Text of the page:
Your Asperger Child: The Reasons Behind the Behavior
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For all Asperger individuals, life tends to be divided into two categories preferred and nonpreferred activities. Preferred activities are those things he engages in frequently and with great intensity. He seeks them out without any external motivation. However, not all of his preferred activities are equal. Some are much more highly desired and prized. An activity that is lower on the list can never be used as a motivator for one that is higher. For example, you cannot get him to substitute his video game playing by offering a food reward if the game playing is higher on his list.
Any activity that is not preferred can be considered nonpreferred. They are less desirable and many are avoided. The lower they are on the list of desirability, the more he will resist or avoid doing them. Sometimes an activity or task becomes nonpreferred because it is made to compete with one that is much more highly valued. For example, taking a bath could be enjoyable, but if your child is reading, and reading is higher on his list, he will resist or throw a tantrum.
Preferred and nonpreferred activities are always problem areas. Your child or teen will always want to engage in preferred activities even when you have something more important for him to do. He does not want to end preferred activities and your attempts to have him end them can produce upset of one kind or another. On the other hand, trying to get him to do nonpreferred activities, such as interacting socially, can also be difficult. If many nonpreferred elements are combined together, the problem can become a nightmare, such as with homework.
The Asperger child rarely has activities he just likes. He tends to either love or hate an activity. The middle ground is usually missing. Teaching a middle ground or shades of gray can be a goal and will be discussed later. Also, as you try to teach him something new, you will encounter resistance because you are asking him to do something that's not a preferred activity. But, as he outgrows younger interests, he will need to learn new ones in order to have some common interests with his peers. He needs to experience new things to see if he likes them, but may not want to do this just because you're asking him to do something new. He already has his list of preferred interests and will rarely see the need for anything new. Quite often, his preferred list will include computer or video games. However, the more he is on the computer or the more he plays video games, the less available he is to be in the real world and learn something new. Most likely, you will have to control his access to preferred activities if new ones are to be introduced.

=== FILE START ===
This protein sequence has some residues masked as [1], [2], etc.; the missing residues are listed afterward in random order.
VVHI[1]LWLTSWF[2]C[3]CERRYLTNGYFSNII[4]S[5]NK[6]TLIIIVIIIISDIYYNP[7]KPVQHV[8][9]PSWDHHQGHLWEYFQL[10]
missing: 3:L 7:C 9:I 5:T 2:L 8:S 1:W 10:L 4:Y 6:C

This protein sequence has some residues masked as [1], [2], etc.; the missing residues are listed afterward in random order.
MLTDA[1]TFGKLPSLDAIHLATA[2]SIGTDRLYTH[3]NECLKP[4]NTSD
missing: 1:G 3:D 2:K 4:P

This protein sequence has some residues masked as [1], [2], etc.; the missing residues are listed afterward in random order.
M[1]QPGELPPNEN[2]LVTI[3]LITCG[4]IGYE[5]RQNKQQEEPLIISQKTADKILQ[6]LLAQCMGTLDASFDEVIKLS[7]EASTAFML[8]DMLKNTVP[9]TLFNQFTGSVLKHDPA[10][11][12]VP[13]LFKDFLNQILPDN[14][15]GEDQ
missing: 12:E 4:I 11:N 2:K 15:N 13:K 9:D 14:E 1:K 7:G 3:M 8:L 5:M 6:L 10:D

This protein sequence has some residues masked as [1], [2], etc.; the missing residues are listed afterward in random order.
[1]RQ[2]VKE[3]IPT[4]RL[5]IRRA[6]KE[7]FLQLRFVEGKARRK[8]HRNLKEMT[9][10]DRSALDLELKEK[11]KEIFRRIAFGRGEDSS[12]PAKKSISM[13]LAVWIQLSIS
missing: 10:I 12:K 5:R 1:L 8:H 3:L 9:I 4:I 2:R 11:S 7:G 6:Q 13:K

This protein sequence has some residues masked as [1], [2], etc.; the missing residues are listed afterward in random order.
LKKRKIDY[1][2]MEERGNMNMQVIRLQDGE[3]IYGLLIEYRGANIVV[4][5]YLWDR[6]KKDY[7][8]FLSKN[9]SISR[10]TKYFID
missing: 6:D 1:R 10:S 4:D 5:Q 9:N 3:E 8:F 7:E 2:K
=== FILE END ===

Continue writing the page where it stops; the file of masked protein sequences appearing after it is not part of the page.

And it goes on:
More on: Asperger's Syndrome
From Parenting Your Asperger Child by Alan Sohn, Ed.D., and Cathy Grayson, M.A. Copyright © 2005. Used by arrangement with Penguin Group (USA) Inc.
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